Mosaic’s Streamsong Resort: Central Florida’s new hidden golf gem

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Built by one of the world’s largest phosphate companies, central Florida’s newest luxury resort offers a modern hotel, spa, award-winning golf courses and sand — lots of sand.

In fact, Mosaic’s Streamsong Resort, which opened two courses and clubhouse in 2012, uses more than 15 million cubic yards of sand. Last month, Mosaic announced the launch of its newest 216-room lodge in Bowling Green, something closer to a cattle ranch than a Disney attraction.

Streamsong is not easy to find, a trip from Tampa includes a sharp turn at a BBQ shack, and a journey across a cow field, reports Tamara Lush of the Associated Press. A simple metal sign is the only clue you have arrived.

Grass-covered dunes and blue lakes greet visitors, with hills, dips and practice greens. A contemporary hotel, with a slightly curved construction, sits on a lake. The scene is both rugged and serene, Lush writes.

Streamsong is on the site of an old phosphorous mine, which had not been in operation since the 1960s. Seven years ago, Mosaic executives wondered what to do with the surplus land.

“We needed to do something that was exceptional,” Mosaic executive vice president and general counsel Rich Mack told Lush. “You can go to a lot of great places in Florida. We needed to do exceptional, not just great.”

Mack called three leading golf course designers — Bill Coore, Ben Crenshaw and Tom Doak, the names behind Bandan Dunes courses — to evaluate the property. After visiting central Florida, and viewing the native grasses and sunshine over the landscape, the three signed on.

Coore and Crenshaw’s teams built the “Red” course; Doak built another the “Blue” course, named after the pen colors designers on the initial drawings.

The two courses feature “minimalist” golf. Although carts are available, players regularly walk between holes.

Winter season rates are $180 for a walker, $210 for a cart with a forecaddie. Caddies work for tips, suggested at $80-$100 per group. Rental carts and clubs are extra, and the resort offers summer season discounts both golf and hotel rates.

Golfweek magazine named Streamsong best new golf course in 2012, and the magazine listed both courses in 2013 as one of the best 40 public courses worldwide.

During the high season, there are 130 caddies and the clubhouse serves lunch and drinks near the course; 12 rooms are available for those wanting an early start on the course.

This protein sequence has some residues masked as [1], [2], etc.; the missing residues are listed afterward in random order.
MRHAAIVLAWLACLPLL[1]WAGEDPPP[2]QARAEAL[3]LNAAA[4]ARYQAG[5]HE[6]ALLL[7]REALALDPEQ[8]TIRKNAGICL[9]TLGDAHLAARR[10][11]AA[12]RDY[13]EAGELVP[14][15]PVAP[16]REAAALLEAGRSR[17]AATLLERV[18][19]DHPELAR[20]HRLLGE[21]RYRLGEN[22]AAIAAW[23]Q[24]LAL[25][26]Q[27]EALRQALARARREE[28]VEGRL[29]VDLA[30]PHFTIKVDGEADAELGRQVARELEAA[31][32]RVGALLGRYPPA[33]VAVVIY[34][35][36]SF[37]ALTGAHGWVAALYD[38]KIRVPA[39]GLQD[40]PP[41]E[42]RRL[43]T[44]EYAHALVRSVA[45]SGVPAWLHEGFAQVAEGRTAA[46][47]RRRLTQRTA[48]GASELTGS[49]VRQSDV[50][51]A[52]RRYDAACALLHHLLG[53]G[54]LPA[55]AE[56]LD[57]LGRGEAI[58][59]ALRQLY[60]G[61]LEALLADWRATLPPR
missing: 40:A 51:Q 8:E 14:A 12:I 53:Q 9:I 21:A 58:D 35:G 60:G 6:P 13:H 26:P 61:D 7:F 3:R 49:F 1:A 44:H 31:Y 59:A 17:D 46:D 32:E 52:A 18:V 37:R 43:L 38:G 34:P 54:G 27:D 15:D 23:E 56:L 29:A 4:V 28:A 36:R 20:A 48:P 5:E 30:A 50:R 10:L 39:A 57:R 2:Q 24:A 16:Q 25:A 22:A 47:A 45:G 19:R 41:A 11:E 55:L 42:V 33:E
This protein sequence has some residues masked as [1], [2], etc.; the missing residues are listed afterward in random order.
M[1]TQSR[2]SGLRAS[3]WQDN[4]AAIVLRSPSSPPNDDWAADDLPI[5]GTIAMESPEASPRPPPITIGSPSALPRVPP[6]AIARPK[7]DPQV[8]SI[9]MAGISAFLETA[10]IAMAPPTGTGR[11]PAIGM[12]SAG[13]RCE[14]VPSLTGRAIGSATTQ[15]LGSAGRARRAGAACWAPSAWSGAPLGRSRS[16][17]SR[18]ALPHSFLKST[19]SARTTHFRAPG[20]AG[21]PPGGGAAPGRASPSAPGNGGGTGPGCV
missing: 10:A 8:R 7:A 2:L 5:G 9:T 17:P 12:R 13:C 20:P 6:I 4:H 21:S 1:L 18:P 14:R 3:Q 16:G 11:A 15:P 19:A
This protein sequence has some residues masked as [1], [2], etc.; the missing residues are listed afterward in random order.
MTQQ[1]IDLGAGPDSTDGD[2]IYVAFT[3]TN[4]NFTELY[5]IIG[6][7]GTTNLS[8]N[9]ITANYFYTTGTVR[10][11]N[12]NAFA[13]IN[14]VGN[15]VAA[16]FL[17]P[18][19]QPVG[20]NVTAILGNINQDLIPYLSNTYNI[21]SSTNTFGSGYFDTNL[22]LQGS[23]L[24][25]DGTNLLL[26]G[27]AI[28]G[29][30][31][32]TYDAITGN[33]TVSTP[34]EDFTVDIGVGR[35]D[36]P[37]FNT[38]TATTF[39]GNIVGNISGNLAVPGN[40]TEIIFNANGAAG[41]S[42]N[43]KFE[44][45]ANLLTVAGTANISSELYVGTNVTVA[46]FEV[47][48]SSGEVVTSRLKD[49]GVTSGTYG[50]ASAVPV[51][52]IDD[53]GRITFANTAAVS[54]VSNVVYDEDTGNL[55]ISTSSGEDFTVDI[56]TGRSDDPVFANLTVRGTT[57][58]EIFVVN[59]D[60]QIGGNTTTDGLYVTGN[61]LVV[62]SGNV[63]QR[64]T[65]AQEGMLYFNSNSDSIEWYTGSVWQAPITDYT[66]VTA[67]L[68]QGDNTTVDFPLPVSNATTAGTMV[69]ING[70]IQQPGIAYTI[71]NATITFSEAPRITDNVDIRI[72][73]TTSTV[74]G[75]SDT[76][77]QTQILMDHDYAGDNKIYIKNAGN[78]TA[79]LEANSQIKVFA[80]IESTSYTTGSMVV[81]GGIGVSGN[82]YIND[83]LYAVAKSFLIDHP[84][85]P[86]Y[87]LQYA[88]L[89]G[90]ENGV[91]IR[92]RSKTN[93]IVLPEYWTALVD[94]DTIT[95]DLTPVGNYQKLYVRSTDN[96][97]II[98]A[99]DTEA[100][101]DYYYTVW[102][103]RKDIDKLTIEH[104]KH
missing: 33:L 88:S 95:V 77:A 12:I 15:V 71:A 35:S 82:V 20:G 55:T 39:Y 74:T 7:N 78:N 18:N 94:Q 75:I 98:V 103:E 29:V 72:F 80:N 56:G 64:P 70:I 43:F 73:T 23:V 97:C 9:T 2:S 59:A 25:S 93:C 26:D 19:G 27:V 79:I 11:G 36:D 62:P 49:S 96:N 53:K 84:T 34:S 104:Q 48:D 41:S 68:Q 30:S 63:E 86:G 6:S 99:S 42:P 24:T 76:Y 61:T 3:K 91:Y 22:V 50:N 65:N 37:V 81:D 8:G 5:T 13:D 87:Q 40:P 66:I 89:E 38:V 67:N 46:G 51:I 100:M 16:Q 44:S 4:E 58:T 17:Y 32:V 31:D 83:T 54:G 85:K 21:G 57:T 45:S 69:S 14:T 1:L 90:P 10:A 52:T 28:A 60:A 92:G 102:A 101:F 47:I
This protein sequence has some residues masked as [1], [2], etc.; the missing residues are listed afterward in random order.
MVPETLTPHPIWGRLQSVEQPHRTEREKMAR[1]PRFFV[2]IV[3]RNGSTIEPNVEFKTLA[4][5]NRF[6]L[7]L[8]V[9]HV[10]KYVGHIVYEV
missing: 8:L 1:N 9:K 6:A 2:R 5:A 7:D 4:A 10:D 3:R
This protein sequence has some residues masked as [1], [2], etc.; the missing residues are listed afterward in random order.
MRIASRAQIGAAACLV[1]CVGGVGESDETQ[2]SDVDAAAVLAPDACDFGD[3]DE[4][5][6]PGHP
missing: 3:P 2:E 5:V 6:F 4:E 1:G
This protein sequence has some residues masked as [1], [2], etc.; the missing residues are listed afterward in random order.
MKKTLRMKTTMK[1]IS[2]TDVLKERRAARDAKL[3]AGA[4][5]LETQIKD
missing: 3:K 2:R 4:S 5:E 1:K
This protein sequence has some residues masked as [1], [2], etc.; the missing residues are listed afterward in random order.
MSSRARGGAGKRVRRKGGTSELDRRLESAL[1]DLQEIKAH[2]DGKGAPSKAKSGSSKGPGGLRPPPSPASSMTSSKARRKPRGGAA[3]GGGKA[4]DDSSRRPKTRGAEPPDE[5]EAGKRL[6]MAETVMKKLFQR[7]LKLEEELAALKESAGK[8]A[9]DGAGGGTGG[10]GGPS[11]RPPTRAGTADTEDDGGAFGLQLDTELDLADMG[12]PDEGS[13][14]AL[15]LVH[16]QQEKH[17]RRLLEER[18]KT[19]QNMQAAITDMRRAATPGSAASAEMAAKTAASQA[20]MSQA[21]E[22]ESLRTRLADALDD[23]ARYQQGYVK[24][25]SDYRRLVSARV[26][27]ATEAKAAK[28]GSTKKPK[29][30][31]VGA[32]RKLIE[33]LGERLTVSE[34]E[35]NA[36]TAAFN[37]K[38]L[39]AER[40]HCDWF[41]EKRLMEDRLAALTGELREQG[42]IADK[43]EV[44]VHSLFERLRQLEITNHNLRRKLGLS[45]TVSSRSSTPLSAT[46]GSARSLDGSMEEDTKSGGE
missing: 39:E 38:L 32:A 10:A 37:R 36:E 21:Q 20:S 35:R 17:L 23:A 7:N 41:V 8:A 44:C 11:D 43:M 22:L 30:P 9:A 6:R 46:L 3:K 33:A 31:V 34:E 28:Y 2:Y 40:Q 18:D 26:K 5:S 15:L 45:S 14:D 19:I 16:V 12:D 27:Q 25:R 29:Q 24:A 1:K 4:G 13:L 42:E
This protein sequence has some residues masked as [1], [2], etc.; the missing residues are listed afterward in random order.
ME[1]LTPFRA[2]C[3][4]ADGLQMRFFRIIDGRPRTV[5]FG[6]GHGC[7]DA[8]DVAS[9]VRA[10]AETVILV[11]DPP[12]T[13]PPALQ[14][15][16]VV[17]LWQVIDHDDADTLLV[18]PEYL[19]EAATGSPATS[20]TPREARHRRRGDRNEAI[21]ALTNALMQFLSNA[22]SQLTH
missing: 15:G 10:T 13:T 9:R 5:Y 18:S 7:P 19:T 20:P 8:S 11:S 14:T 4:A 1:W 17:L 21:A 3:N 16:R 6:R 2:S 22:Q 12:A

Streamsong is a “golf-heavy” resort and conference center, and players can just use the course; they do not need to stay at the hotel. Fishing and clay shooting are also available, as are fire pits and a rooftop bar. Three restaurants are in the main hotel, and one in the clubhouse.

The plan is to have visitors return for more than golf; they want the resort to be a substantial draw to the area — a grotto-like feel, with marble, concrete and natural light.

Hotel rooms are both stylish and engaging, Lush writes, starting at $359 a night for weekends (2 bedroom suites are available for $799 a night). Each room offers sofas, Keurig coffee makers, large bathrooms, refrigerators, and two-sided TVs — while one person watches from the bed, and anther watching from the sofa.

All rooms have a magnificent view of the land—either lakes or the golf course and sandy dunes.

Phil Ammann is a St. Petersburg-based journalist and blogger. With more than three decades of writing, editing and management experience, Phil produced material for both print and online, in addition to founding HRNewsDaily.com. His broad range includes covering news, local government and culture reviews for Patch.com, technical articles and profiles for BetterRVing Magazine and advice columns for a metaphysical website, among others. Phil has served as a contributor and production manager for SaintPetersBlog since 2013. He lives in St. Pete with his wife, visual artist Margaret Juul and can be reached at phil@floridapolitics.com and on Twitter @PhilAmmann.